PRUNE2, a human homolog of the Drosophila prune gene, encodes for a protein with BCH, DHHA2, and PPX1 functional domains (Ferreira et al., 2012). The BCH domain can inhibit the Rho family of proteins, small GTPases with roles in cell transformation, migration and metastasis, and cell cycle progression (Clarke et al., 2009; Iwama et al., 2011). Evidence is accumulating that PRUNE2 might act as a tumor suppressor gene. Loss-of-function mutations have been described in several tumor types, including germline and somatic mutations in parathyroid cancer (Yu et al., 2015) and somatic mutations in solid papillary carcinoma (Alsadoun et al., 2018), while high expression of PRUNE2 protein correlates with favorable prognosis in neuroblastoma (Machida et al., 2006). Others have shown evidence of inactivating PRUNE2 mutations in Merkel cell carcinoma (Harms et al., 2015) and that the restoration of downregulated PRUNE2 in oral cancer suppresses tumor cell migration (Su et al., 2021), further supporting the role of PRUNE2 as a tumor suppressor. In prostate cancer, the evidence is limited and controversial: an early report found that PRUNE2 expression was upregulated in prostate cancer and metastases in a small number of samples, and was androgen-inducible in prostate cancer cells (Clarke et al., 2009). However, a subsequent study on a larger number of samples found that PRUNE2 expression either decreased or did not increase in aggressive prostate cancer, and that PRUNE2 expression was not androgen-inducible (Salagierski et al., 2010). While this work was under external peer-review, Cardoso et al. have shown that PRUNE2 is a prostate cancer predisposition gene, which is consistent with our results and interpretations (Cardoso et al., 2022).

Altogether, the findings in the current study provide additional support for our previous findings (Salameh et al., 2015) that PRUNE2 acts as a functional tumor suppressor gene in human prostate cancer. Here, we described consistently lower expression of PRUNE2 in prostate cancers of all grades and stages as compared to normal prostate. The findings in our present study are also consistent with the negative regulation of PRUNE2 by PCA3 in prostate cancer. We found no significant differences in PRUNE2 expression across tumor stage, and only a small decrease in expression with increasing tumor grade, suggesting that loss of PRUNE2 tumor suppressor activity is an early molecular event in prostate cancer. We are not aware of any prior reports of the prognostic significance of tumor PRUNE2 expression in prostate cancer but, at least in this retrospective study of two independent prostate cancer patient cohorts, we did not find any association between PRUNE2 expression and biochemical outcomes.

Strengths of this study include that broadly consistent findings were described in the two independent well-characterized clinically annotated primary prostate cancer cohorts used for analysis, and that the findings were robust across multiple assays in the discovery patient cohort and between the different methods of measurement of gene expression used in the two cohorts. The assessment of PCA3 expression directly and specifically in tissue (as opposed to urine) is a novelty and a strength as our primary goal was the study of the PRUNE2/PCA3 regulatory axis in human prostate cancer. We reasoned that the study of tissue expression is likely more informative of tumor biology than traditional urinalysis, not least of all because urinary expression, though very well characterized, could by subject to potential confounding issues such as RNA stability in urine or the contribution of differential urinary shedding. However, from the standpoint of assessment of prognostic information, a drawback of analyzing tissue PCA3 expression is that the results are not directly comparable to the multiple previous studies that measured urinary PCA3 scores and ultimately led to FDA and EMA approval for clinical applications in the US and EU. Moreover, while we did find consistent findings with a large tissue cohort study relating PCA3 expression and biochemical recurrence (Alshalalfa et al., 2017), the analysis presented here was limited in its ability to unequivocally determine the prognostic value of PCA3 and PRUNE2 expression as the overall proportion of patients with biochemical recurrences was relatively low. Finally, we were not able to fully address the relationship of reciprocal gene expression of PCA3 and PRUNE2 to the outcomes of metastases and prostate cancer-specific deaths, again due to the relative paucity of these events.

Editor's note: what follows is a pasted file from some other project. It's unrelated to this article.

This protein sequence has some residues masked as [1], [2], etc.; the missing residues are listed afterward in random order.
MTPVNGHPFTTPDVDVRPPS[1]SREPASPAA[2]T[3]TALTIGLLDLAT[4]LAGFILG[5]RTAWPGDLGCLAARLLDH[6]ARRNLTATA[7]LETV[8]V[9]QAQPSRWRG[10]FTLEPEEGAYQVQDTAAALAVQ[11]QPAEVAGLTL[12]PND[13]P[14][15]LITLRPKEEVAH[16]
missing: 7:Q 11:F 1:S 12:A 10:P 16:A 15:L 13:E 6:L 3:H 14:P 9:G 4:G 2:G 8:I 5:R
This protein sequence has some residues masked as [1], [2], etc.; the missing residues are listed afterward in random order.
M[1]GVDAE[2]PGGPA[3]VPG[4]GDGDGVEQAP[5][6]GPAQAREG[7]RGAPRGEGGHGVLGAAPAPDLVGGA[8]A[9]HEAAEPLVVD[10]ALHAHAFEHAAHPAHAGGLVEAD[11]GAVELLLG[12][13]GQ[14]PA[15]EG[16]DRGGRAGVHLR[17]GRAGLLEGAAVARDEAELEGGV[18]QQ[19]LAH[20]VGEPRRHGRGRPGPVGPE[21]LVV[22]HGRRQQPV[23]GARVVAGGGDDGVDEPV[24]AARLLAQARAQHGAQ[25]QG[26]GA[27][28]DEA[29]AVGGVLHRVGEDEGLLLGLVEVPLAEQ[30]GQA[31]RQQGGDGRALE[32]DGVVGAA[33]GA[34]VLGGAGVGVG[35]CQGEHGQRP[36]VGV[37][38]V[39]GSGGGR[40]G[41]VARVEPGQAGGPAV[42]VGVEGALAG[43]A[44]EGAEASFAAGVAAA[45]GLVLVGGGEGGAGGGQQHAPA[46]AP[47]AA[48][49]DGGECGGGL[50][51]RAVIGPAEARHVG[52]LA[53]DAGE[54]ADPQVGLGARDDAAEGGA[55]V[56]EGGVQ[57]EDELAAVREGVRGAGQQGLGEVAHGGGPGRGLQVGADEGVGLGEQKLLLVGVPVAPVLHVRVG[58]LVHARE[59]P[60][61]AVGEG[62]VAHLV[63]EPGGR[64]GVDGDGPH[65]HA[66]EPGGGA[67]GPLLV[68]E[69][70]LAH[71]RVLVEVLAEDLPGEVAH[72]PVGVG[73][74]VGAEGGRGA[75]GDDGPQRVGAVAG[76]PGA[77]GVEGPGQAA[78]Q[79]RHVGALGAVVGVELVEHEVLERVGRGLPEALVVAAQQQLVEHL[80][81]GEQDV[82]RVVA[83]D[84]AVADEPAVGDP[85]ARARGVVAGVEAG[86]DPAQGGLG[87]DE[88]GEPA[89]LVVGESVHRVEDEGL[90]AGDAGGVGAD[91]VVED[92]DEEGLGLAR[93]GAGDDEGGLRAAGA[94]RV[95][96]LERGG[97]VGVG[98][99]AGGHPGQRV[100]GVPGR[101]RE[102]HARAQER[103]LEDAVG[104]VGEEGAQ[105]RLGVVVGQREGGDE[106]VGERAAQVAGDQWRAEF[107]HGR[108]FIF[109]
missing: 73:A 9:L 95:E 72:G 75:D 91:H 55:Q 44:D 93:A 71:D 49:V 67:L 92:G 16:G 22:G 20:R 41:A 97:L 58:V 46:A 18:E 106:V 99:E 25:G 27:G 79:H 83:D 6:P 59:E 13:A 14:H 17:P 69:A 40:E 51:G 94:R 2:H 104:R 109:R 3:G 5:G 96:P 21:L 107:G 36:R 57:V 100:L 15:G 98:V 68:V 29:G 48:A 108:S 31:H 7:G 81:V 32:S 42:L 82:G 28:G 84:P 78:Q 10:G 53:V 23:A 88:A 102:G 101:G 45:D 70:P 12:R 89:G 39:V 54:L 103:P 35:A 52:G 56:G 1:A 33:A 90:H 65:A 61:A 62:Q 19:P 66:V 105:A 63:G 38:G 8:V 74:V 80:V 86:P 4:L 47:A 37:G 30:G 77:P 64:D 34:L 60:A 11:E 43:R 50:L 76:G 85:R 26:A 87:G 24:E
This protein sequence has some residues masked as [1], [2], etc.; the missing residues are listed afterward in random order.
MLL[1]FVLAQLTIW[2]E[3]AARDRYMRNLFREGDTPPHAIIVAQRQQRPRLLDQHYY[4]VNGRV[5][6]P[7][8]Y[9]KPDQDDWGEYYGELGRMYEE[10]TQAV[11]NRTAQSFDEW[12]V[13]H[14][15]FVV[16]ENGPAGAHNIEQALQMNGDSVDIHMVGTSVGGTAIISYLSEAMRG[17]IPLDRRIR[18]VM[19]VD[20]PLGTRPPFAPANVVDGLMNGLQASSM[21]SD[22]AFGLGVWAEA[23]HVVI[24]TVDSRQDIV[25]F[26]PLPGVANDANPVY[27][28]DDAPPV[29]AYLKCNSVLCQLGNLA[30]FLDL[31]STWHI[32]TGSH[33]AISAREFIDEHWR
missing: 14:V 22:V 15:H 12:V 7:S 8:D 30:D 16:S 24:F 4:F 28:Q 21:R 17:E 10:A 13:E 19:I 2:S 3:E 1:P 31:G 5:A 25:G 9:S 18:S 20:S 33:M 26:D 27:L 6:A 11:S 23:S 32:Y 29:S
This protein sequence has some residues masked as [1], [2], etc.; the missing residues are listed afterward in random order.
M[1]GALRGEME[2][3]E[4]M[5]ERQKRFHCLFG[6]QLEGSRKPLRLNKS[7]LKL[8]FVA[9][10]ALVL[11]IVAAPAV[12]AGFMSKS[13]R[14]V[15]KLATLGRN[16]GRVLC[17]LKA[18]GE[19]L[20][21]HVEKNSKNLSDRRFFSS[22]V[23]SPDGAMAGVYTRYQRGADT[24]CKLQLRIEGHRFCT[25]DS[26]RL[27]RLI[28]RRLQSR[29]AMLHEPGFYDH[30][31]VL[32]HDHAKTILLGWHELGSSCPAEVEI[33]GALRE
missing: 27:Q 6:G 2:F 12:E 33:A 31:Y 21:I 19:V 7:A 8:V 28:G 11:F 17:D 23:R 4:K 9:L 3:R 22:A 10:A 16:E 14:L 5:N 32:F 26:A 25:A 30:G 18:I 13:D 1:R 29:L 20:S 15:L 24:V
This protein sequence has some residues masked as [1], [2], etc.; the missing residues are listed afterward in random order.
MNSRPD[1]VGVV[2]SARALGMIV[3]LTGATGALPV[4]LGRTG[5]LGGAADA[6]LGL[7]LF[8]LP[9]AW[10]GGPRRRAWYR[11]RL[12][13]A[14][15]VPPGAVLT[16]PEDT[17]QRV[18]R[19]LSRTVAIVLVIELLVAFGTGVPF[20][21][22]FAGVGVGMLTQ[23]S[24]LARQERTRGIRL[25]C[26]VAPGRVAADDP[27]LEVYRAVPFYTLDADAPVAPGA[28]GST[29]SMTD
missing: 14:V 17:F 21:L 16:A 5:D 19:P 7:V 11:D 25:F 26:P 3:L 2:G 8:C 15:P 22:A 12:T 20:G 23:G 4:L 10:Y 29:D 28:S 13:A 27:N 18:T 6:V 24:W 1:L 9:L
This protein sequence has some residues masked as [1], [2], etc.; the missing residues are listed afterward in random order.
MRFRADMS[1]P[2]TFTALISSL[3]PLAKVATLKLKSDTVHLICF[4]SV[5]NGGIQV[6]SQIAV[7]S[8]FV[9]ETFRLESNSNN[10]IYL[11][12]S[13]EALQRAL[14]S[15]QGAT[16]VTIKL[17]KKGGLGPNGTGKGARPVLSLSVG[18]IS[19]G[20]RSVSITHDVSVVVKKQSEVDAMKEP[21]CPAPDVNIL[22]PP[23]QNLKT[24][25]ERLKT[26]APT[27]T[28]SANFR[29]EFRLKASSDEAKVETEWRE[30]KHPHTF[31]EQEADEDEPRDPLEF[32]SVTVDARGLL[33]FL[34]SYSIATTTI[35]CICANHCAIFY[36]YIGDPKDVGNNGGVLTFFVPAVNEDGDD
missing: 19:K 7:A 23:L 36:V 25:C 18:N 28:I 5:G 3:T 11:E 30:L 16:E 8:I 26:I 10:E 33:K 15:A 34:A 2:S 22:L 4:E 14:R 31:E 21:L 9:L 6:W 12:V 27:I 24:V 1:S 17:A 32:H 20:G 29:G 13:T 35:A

In conclusion, we found consistent upregulation of PCA3 and downregulation of PRUNE2 in prostate cancer as compared with normal prostate in two retrospective and independent patient cohorts (summarized in Figure 4, Figure 4—figure supplement 1), supporting that PCA3 and PRUNE2 function as an oncogene and a tumor suppressor gene, respectively, in human prostate cancer. The inverse correlation of PCA3 and PRUNE2 expression is consistent with our prior findings of a functional interplay between the two genes as part of a unique regulatory unit functioning at a single genetic locus in prostate cancer cells with PCA3 negatively downregulating PRUNE2 expression (Salameh et al., 2015). The mechanistic dysregulation of PCA3 and PRUNE2 is observed across the spectrum of tumor grades and stages, suggesting that this is an early and stable molecular event in prostate cancer. On the other hand, we have not detected any regulatory effects of PRUNE2/PCA3 in late genetic events such as prostate cancer progressing to biochemical recurrence, which includes the development of local tumor recurrence and/or the development of metastatic disease. The findings presented here represent additional evidence for the functional reciprocal co-regulation of PCA3 and PRUNE2 in the setting of early tumorigenesis but not in late events in human prostate cancer. Taken together along with the well-documented specificity of PCA3 overexpression, our findings establish the PCA3/PRUNE2 regulatory axis as an attractive early molecular target candidate for intervention in the therapy of human prostate cancer.